A goose, a turkey and a mouse of lamb

Saint-Flour, France


Interesting Facts:

- In France, a big man and a little man in clunky boots and overalls with reflective patches on them who ring the doorbell (which you didn’t know you had) loudly at some ungodly hour of the morning have come to do the annual water meter reading. This may not be obvious to you.

- What may not be an ungodly hour in the morning to water meter readers in France may indeed be an ungodly hour in the morning to tourists/visitors who have been enjoying reading late into the night and then sleeping in.

- Water meter readers speak a lot of French very quickly.

- When water meter readers are confronted with somebody who doesn’t appear to speak French, they speak even more French, even more quickly. It is possibly different French.

- When that fails, they try Latin. “Aqua!?...”

- Just let them in.

- The bit of the human brain that contains French wakes up about 20 minutes after the rest of it, i.e. 10 minutes after water meter readers have left.

- The bit of the human brain that contains Latin goes back to bed.



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In the evenings, next to the Hotel at the Place d’Armes in Saint-Flour, I’ve been hearing the exciting and evocative clanging of cowbells close by. It is not, as I discovered when I sat at a different table with a different view, a bit of local colour, agriculture or music. It is the shopkeeper rolling a rack of cowbells-for-purchase-by-tourists over the stone footpath into his shop at closing time.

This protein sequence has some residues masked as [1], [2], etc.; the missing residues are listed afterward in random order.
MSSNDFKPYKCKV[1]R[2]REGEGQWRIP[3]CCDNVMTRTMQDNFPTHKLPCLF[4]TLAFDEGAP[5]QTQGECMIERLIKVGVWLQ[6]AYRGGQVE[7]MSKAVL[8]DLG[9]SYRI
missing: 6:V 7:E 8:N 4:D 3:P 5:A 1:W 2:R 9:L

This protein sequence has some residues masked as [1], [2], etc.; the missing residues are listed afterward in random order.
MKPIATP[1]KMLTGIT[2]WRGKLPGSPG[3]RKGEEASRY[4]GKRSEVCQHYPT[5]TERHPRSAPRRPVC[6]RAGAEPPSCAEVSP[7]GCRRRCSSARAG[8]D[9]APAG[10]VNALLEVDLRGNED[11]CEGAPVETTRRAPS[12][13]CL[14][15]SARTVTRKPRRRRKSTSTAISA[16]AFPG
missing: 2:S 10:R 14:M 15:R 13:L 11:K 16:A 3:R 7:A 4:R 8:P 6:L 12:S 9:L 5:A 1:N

A good walk from Saint-Flour takes you down out of the upper village and along the river.


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Beside the river there’s a farm where I could see sturdy pale cattle grazing and could hear their real cowbells clanging. A rooster was crowing in reply to each clang.

At the same time, as almost everywhere, technology wasn’t far away.




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Walking back, you can see the wisdom of perching your town on top of a cliff...by the time your attackers reach you, they’re pooped and want to take a shower.


If you order un café (a coffee) in the lower town before you start the long climb back up the hill, you get an espresso with a little tablet of chocolate. You can also ask for a caraffe of water (free). Very reviving. I don’t normally like coffee but so far here it’s been smooth and delicious and I can see why people enjoy it.



Dinner here is generally served after 7 or 7:30 pm. Tonight I walked the streets to fill in time and discovered corners I hadn’t noticed before,


then had a delicious meal of mouse of lamb (“souris” -turned out to be lamb shanks) and a most delicious mashed potato melded with cheese, and some rosé.






The view was absolutely breathtaking as the evening light changed.



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I found a beautiful curled hook as I began my walk today, which started me collecting curves (and a triangle or two).


......(These tiles are identical to those used by the Romans, which are on display in the Museum)

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I also came across some new neighbours...



saw French road kill...


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...and the cat.





Tonight I’m going to bed early!